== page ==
Jesus says: “Amen, I say to you, it will be hard for one who is rich to enter the kingdom of heaven. Again I say to you, it is easier for a camel to pass through the eye of a needle than for one who is rich to enter the kingdom of God.” These two sentences solve the mystery behind the young man’s abandonment of Jesus; they explain and help us to understand the nature of this Gospel episode—the lesson to be learned. However, despite providing an explanation for this event and an important lesson about salvation, to many Christians, this passage proves one of the most frightening and foreboding in all the Gospels. Both in Jesus’ time and in our own, we do not want to have to choose between this world and the next. We do not want to have to choose between success, financial or even in other worldly respects, and our salvation. Understandably, we want the best of both worlds. However, Jesus seems to deny this possibility, to make us choose. Heaven or Earth? Jesus or Jewels? God or Money?
The disciples prove equally scared by Jesus’ words, and they ask for clarification. Jesus crystallizes his thought: “For human beings this is impossible, but for God all things are possible.” Thus, from a modern perspective, we seem to have a solution. It is just necessarily impossible for humans to attain salvation on our own. We are bound to fail. But, though this world be a difficult place to navigate, though we desire worldly goods, though we struggle with choosing between monetary savings and Heavenly salvation, God will provide the way. We will fail, we will stumble, but God will provide the way. We will not choose properly and, like the rich young man, we will sometimes walk away from Jesus, but God will provide the way.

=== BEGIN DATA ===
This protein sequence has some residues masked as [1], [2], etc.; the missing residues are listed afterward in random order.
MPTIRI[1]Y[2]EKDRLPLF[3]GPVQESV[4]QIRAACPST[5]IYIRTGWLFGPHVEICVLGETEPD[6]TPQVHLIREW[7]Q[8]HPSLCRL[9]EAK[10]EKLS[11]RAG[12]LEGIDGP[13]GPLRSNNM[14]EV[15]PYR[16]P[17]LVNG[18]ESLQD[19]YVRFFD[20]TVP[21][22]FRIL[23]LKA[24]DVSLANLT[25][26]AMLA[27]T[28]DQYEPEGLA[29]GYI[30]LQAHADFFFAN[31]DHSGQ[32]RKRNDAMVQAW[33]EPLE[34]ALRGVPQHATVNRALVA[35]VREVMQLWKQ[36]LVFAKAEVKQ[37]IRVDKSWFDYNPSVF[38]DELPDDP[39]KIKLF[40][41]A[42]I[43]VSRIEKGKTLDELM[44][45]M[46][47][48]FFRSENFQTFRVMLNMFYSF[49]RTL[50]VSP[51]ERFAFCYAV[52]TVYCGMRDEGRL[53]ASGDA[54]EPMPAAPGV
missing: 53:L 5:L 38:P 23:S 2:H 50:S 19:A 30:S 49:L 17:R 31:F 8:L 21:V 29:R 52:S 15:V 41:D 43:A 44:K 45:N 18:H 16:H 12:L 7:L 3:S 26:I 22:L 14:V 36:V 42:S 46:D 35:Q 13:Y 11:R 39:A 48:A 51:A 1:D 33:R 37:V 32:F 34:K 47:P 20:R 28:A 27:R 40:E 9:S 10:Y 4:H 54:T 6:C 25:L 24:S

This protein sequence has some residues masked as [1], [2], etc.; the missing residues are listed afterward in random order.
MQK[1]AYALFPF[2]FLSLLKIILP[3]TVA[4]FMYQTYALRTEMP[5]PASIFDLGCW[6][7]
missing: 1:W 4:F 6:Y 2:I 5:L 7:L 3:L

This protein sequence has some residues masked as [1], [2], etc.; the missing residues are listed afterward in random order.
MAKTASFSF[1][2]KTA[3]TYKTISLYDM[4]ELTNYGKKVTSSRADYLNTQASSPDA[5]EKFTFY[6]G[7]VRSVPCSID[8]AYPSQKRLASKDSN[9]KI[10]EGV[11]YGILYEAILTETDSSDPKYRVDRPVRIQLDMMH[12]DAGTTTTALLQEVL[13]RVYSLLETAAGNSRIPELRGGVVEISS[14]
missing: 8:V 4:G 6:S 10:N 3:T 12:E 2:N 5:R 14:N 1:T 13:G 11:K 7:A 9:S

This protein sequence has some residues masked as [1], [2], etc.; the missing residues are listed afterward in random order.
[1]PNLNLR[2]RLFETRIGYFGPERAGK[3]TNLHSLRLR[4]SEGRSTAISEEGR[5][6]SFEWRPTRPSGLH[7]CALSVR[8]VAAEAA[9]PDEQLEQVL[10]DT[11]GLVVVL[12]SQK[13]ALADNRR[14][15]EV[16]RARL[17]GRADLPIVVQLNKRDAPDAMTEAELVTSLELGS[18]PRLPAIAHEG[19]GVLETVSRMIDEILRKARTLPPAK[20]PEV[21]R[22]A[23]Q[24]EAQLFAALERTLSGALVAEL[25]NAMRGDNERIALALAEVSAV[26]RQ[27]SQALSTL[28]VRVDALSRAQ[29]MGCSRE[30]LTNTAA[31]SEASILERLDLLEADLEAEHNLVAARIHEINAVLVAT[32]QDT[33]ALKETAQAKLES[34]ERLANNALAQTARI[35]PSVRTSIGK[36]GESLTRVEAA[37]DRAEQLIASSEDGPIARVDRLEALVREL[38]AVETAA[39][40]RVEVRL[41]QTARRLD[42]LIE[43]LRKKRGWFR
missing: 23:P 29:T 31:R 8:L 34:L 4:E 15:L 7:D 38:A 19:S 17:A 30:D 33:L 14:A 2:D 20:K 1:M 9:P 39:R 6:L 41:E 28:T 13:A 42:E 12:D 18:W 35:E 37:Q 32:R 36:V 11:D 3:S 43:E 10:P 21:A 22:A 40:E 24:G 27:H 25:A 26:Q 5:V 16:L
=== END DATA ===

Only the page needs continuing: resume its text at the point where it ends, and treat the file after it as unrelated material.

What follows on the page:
To modernity, this reading of the Gospel seems the most logical, for, throughout the New Testament (and really the entire Bible) we continually hear references to God’s greatness, that anything is possible through the Lord. However, while Jesus does state that “for God all things are possible,” this response must be placed in the context of his first teaching: that is easier for a camel to pass through the eye of the needle than for a rich man to go to Heaven. At first, to the modern reader, this idea just seems a natural extension of Jesus’ lesson regarding God’s omnipotence—a camel just cannot physically pass through the eye of a needle; only through God’s divine omnipotence is this miracle possible. Blending with many other readings and aligning with a common motif in the Gospels, this story would once again express the wonder of God, that God makes all things possible. This reading isaccurate and particularly two millennia after Christ, seems the best choice, the only choice; however, today, I would like to provide an alternative interpretation to this normal understanding of the passage, another reading this Gospel account.
In Jesus’ time, Jerusalem, like so many cities, was surrounded by an enormous wall. Logically, this wall protected the holy city from invasion, it guarded it against attackers, and it prevented an all-out siege by narrowing the entrance to a few main gates. The Gospels even make reference to these gates, probably most famously in Jesus’ entrance into the city on Palm Sunday. At night, even these large gates would close, as fewer guards would be stationed to police them and the risk of an unanticipated attack increased in the dark. Thus, all of Jerusalem’s main gates and entryways shut down at nightfall. For the traveler or merchant arriving late to the city, these avenues into Jerusalem were unavailable; however, rather than need to endure until morning outside of the city’s protection and shelter, an alternative route still allowed access into the city: a small passageway called the eye of the needle. This small opening of the wall would allow late-night travelers a cramped but open way into Jerusalem. But you may ask: “How does this passageway pertain to us today? To our reading of Matthew’s Gospel?”